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Laws at their core are intended to protect us, enforce our rights and help resolve disputes.
Laws are usually never invented
overnight. Enduring laws can take
centuries of precedent, research,
philosophy and trials. Laws deter people
from behaving in ways that can cause
But every day I read about cuts
in U.S. regulatory agency staffing,
research, inspections and enforcement,
coupled with a mandate to shed two
rules for every one that is established.
I hear unnerving calls for the
“deconstruction of the administrative
Why is this happening? Have laws
unfairly oppressed or stifled us? Has
innovation been stunted?
More curiously, what do we think
will happen if we relax the rules around
our rights, air, water, food, drugs,
In the mid 1990s, codes started
to change. This was around the time
pipelines were spontaneously erupting
from stress-corrosion cracking.
One thought regulators would
tighten the construction rules but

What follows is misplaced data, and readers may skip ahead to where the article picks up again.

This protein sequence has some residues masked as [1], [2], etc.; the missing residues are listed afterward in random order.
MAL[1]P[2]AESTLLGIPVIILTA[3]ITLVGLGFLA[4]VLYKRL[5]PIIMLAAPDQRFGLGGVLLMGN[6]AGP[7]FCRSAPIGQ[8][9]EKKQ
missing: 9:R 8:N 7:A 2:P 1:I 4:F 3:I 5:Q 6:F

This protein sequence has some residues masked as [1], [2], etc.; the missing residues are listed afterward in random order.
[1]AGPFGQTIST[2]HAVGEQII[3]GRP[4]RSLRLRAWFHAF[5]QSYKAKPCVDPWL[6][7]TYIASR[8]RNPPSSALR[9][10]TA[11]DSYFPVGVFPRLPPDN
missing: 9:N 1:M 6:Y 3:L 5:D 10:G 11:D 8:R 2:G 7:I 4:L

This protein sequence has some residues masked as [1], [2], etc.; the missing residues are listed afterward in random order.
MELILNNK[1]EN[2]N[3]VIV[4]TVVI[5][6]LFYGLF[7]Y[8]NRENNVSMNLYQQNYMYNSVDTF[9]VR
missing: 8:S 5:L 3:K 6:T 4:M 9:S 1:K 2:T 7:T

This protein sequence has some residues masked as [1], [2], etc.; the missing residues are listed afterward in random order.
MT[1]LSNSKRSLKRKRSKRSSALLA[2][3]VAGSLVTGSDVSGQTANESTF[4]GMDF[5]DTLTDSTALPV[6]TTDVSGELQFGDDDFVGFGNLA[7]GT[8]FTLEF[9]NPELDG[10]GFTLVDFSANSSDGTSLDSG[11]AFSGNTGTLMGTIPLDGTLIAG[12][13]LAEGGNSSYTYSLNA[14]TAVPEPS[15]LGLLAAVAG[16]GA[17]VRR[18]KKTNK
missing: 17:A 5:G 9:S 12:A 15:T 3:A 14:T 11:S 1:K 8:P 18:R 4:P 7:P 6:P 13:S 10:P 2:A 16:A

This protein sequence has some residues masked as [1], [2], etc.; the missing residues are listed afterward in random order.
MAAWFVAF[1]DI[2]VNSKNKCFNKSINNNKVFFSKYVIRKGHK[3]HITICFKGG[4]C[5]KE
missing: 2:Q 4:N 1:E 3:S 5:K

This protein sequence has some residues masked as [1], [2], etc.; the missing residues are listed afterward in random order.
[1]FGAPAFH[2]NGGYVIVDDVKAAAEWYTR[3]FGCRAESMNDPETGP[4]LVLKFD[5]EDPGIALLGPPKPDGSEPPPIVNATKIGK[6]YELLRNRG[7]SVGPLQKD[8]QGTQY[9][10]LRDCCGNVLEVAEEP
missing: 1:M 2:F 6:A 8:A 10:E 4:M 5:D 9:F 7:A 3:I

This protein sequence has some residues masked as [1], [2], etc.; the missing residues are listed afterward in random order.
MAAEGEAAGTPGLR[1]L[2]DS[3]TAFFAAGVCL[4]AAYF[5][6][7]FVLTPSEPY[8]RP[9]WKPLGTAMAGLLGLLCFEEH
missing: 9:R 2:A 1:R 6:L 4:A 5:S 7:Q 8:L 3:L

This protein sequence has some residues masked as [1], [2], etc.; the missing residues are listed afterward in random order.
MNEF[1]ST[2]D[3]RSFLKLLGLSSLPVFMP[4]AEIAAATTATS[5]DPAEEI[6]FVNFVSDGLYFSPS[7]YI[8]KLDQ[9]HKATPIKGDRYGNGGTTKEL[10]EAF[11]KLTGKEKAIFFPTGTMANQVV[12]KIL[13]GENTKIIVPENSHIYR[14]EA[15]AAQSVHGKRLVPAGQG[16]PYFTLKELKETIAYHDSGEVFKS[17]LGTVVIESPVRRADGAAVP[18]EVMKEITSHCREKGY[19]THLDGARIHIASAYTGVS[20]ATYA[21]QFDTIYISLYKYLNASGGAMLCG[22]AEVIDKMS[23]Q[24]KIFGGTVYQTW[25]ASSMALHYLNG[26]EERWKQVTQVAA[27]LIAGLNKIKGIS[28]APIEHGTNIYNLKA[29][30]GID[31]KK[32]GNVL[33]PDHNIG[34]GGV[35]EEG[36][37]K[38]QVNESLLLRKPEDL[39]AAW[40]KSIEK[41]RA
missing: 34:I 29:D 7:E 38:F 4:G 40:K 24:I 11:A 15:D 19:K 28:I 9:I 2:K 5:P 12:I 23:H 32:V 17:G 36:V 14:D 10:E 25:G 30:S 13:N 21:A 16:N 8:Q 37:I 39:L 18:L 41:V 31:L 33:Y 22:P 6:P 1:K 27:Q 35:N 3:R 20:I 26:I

instead they went the other way.
They wanted to shed the liability for
the construction codes in the event
anything went wrong.
The codes moved from being
“prescriptive” to “performance” based.
They now said the company could bury
the pipeline as deep as they liked as
long as it could be justified with a “risk
assessment” — the first time I came
face-to-face with the term.
With all the newfound freedom,
no rules to follow and no one to say
“gotcha,” we could have designed the
pipeline to any inexpensive depth, and
coupled it with “risk assessment” to
support the decision.
Shareholders would be ecstatic,
right? It would have been so easy to
build to a third of the depth. But, we
We knew, call it a tacit assumption,
that if we ever did cause harm, it would
not be good for business. Running a
safe and reliable pipeline supported our
This precious reputation was our
latchkey to the backyards where we
intended to run pipe, to farms whose
irrigation systems we needed to disrupt
and to aboriginal lands where we
needed to house our equipment.
Without rules, organizations that
don’t self-regulate will eventually fail.
To those organizations that plan to
“benefit” from the deconstruction of
the administration, clearly you are also
planning to fail. &
JOANNA MAKOMASKI is a specialist in
innovative enterprise risk management
methods and implementation techniques.
She can be reached at firstname.lastname@example.org.
The Risk of
BY JOANNA MAKOMASKI